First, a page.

The agony and the irony of cell phone addiction

I sometimes make stuff with oven-bake or air-dry clay.  At one point not long ago, I was considering creating cell-phone earrings.  But I decided not to go forward with the idea because it might interfere with all those people trying to function while holding the real contraptions up to their ears, or wandering about appearing to be talking to themselves through those things that are fitted in the ear (btw, the latter makes the person look like a nutcase, if only because there are so many people wandering around actually talking to themselves).

As I’ve said previously, I work with the public.  I see this every day, countless times a day.

Work isn’t the only place where I witness this behavior.  My car has been rear-ended three times by people who were too busy talking on their freaking cell phones to pay attention to what they were doing at the time — which was, allegedly, driving.  None of the accidents was serious, and in every case the offending driver got out (still talking on his or her cell phone), and told me that the damage wasn’t serious and there was no use going to the police.  Then they got back into their minivans and drove away (all three incidents were with apparent cell-phone addicts who were, for some reason, driving minivans; I guess I should be grateful that they weren’t driving gigantic SUVs).

People like this have continued to drive with cell phones glued to their ears in spite of the rising number of municipalities that fine drivers who chatter and drive.  They just don’t seem to be able to break their addiction.

I even saw one woman nearly go through a stoplight because every time she screamed into her cellphone (she was having an argument with someone), she took her foot off the brake and her SUV lurched forward.  By the time the light turned green, she was about 1/3rd of the way into the intersection.

Sometimes I suspect that there’s no one on the other end of the line, and these people are wandering around talking into some contraption just to avoid talking to anyone who is actually physically present.  Other times I marvel at the people who talk about very intimate parts of their lives, very loudly, in the middle of a public place, into a cell phone.  Are these the same people who are so wildly concerned about governmental invasions of privacy?  No doubt.  How about me, though?  All rules go out the window, kiddo — if you’re standing 10 feet away from me screaming into a cell phone about your divorce, I’m all ears.  And you can bet I’m going to snicker out loud about it when you’re gone.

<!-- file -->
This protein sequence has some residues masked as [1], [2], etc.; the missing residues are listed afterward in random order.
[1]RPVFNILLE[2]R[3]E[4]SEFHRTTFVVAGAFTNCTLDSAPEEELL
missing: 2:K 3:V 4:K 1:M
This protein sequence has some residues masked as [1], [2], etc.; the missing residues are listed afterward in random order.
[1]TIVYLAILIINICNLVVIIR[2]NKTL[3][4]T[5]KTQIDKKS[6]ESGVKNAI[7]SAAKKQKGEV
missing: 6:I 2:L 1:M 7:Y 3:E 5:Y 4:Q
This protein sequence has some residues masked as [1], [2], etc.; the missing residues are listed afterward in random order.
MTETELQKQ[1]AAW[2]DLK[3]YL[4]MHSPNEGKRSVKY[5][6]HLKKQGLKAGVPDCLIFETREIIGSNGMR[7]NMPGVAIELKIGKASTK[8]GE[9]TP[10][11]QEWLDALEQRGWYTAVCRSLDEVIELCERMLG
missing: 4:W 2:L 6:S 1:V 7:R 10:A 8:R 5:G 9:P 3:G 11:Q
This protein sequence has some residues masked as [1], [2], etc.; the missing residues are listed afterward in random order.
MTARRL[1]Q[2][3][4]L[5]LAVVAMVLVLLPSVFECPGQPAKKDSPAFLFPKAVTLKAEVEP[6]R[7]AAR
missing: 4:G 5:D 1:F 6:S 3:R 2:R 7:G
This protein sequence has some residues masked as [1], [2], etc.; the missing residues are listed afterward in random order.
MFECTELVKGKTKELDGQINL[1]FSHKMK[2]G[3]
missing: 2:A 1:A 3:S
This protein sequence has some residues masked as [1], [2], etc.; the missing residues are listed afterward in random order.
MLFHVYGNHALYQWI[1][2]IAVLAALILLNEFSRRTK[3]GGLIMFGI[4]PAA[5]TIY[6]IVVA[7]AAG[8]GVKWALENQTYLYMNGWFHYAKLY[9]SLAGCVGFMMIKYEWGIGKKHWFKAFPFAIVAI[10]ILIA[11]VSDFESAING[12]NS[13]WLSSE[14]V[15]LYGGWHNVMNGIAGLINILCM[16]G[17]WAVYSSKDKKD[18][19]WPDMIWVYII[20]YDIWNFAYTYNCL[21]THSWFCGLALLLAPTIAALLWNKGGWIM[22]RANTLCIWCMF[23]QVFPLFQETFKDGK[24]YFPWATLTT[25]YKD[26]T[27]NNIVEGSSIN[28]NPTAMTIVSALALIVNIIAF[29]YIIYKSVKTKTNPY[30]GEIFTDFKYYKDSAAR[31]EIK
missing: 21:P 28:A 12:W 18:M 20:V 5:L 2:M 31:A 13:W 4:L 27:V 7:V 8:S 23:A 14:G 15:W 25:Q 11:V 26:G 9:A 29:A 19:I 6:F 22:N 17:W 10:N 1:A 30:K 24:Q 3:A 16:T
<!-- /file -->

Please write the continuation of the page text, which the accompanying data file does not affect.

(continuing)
I’m not a psychologist, but have considered coming up with a 12-step program to break people of their cell-phone addictions.  Ponder as I might, though, I can only come up with one step: PUT THE FUCKING CELL PHONE DOWN.

NO ONE needs to talk to someone else 24 hours a day, especially not when they are driving, or are also trying to have a conversation with someone standing right in front of them.

Also, cell phones do not make you look cool, professional, popular, or even busy.  Kind of like smoking, they make you look like a hopeless addict.

There’s some evidence now that they even ruin your health over time, kind of like cigarettes do.  Want a brain tumor?  Talk on a cell phone 24/7.  It’s far from a guarantee, but it may increase your chances of developing brain cancer, kind of like smoking cigarettes definitely increases your chances of developing lung cancer.  (For more balanced views on this topic, refer to http://www.ehso.com/ehshome/cellphonecancer.php and http://www.sciam.com/article.cfm?id=fact-or-fiction-cell-phones-can-cause-brain-cancer.)

Definitely obsessive cell phone use is either a mental health hazard or a symptom of a deeper problem. 

The fact is that cell phones are just plain rude — or rather, the people who use them obsessively are rude.  It’s a new sort of modern-day, self-centered rude, but it’s rude just the same.  And as I said, with some people, cell phones seem to be a sort of social-contact avoidance device.

Will my griping help?  No.  With some of these people, I reckon an institution is the only answer.  Or maybe Big Pharma will come up with a designer drug for the problem.

But somebody has to do something.  In the meantime, I can only beg, once again, PUT THE FUCKING CELL PHONE DOWN before you hurt someone — even if that “someone” is only you.  After all, if you are an obsessive cell-phone blabberer, you are the only one who matters, right?

Kind of ironic, but all too true.

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2 Responses

  1. *chuckle* the obsessive cell phone talkers make my blood pressure rise too. Yeah, occasionally I have to make or take a call while driving or in a store, but that is a rare occurrence and I’m never happy when it…occurs. 😉 I have seen the people you are talking about; the glazed look in their eyes that indicates they are not present despite the fact that their bodies are there…the incessant chatter (love the ones where you don’t at first realize they’re on a cell phone), the total obliviousness as they crash their grocery cart into your cart (then glaring at you as if it was your fault)…the list goes on and on. I completely understand your anger over this issue.

  2. OOO yes…and those times when you try to talk to them, not realizing they are on the phone, and then you get a dirty look or they wave you off, or they turn around and stomp away in a huff. It’s totally crazy behavior. Sorry to hear you’ve encountered this nonsense too.

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